San Francisco's 2022 Dyke March makes celebratory yet somber return

Tara Campbell Image
Sunday, June 26, 2022
SF's Dyke March makes celebratory yet somber return
With the roar of motorcycle engines, San Francisco's Dyke March returned Saturday evening after a two-year hiatus amid the pandemic.

SAN FRANCISCO (KGO) -- With the roar of motorcycle engines, San Francisco's Dyke March returned Saturday evening after a two-year hiatus amid the pandemic.

"It's just fabulous. I've done this for so many years and it was a big loss that we couldn't do it," said Lynne Shepherd, who marched alongside her partner and two daughters.

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"It's inspirational, it makes me feel great and I love seeing all the different people, the diversity all of it," said her partner, Michelle Contini.

Watch ABC7's exclusive live SF Pride coverage on TV and streaming online now as the parade kicks off with Reggie Aqui, Drew Tuma, Liz Kreutz, Jobina Fortson, Julian Glover, and the rest of the ABC7 team.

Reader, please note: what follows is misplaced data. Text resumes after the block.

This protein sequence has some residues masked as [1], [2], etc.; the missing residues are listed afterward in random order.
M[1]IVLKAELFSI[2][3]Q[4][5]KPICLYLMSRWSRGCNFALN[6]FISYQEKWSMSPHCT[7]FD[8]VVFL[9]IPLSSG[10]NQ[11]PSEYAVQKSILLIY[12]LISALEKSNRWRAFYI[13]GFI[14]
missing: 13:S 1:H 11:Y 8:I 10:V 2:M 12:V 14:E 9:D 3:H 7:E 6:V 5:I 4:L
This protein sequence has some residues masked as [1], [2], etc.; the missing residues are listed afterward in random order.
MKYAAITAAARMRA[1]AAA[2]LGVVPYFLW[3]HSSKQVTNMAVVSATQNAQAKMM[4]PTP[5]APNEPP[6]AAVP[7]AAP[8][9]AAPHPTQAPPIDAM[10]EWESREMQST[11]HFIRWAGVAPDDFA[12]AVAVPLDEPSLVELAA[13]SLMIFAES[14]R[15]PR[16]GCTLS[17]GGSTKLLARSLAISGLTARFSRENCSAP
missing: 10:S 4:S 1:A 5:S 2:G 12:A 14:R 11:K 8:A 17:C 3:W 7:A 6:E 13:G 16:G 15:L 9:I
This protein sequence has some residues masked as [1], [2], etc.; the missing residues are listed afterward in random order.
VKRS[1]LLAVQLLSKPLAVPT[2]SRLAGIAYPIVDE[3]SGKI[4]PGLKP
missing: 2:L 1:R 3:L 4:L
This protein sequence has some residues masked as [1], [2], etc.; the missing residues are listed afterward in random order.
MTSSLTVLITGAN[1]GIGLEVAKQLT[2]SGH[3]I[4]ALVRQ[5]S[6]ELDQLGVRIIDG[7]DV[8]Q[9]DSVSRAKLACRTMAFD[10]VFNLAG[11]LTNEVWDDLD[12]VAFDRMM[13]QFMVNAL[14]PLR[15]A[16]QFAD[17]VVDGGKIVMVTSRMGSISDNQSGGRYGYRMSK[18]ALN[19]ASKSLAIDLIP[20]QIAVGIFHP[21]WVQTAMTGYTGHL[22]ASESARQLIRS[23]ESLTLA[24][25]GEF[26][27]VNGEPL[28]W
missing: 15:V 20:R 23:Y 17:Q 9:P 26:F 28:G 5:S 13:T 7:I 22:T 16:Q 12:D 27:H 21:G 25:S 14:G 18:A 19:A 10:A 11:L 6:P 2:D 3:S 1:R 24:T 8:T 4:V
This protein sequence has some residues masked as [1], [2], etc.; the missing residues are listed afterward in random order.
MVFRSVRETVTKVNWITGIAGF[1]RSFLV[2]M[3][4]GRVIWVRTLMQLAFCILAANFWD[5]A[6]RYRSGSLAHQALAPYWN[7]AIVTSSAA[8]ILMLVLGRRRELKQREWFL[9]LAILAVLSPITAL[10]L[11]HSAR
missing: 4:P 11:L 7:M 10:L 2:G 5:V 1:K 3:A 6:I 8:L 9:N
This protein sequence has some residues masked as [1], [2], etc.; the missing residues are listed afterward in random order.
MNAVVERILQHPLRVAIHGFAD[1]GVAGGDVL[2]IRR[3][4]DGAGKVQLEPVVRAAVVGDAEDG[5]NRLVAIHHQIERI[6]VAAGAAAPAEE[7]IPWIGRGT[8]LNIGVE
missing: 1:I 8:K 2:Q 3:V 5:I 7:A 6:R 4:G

"Oh my God, it's amazing it's an amazing feeling," said Ana Lazo, ahead of the march at Dolores Park, there with her wife of 15 years.

The crowd made its way from Dolores and 18th streets winding to the Castro.

"You know it's so great to see so many coming out here for pride. We're seeing a great, great turnout," said Dave Karraker, co-president of the Castro Merchants Association. "People want to get out of the house. They really want to get out on the streets. They want to celebrate. So they are down here with their families celebrating Pride."

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The mood, while celebratory, was also somber in wake of the overturning of Roe vs. Wade.

"Yesterday we had a really sad day with what happened with the Supreme Court and we're going to have to fight like hell," said Lazo, noting concerns over what the Supreme Court's ruling could signal for LGBTQ+ rights, including same-sex marriage.

"It's coming. It's coming," she said. "They're coming for us. Because they don't believe we should have the same rights as everyone else and I think it's just a matter of time for them to come for us."

In the meantime, they march with allies alongside, including daughters. "It matters to me because I want my mom to be happy," said Lynne Shepherd's daughter, Jordan Jaeger. "Seeing her happy makes me happy because she's my mom."

"We need everyone right now in this time," said Shepherd. "Especially the Roe versus Wade thing, it's huge, so we need everyone on board and standing with us."

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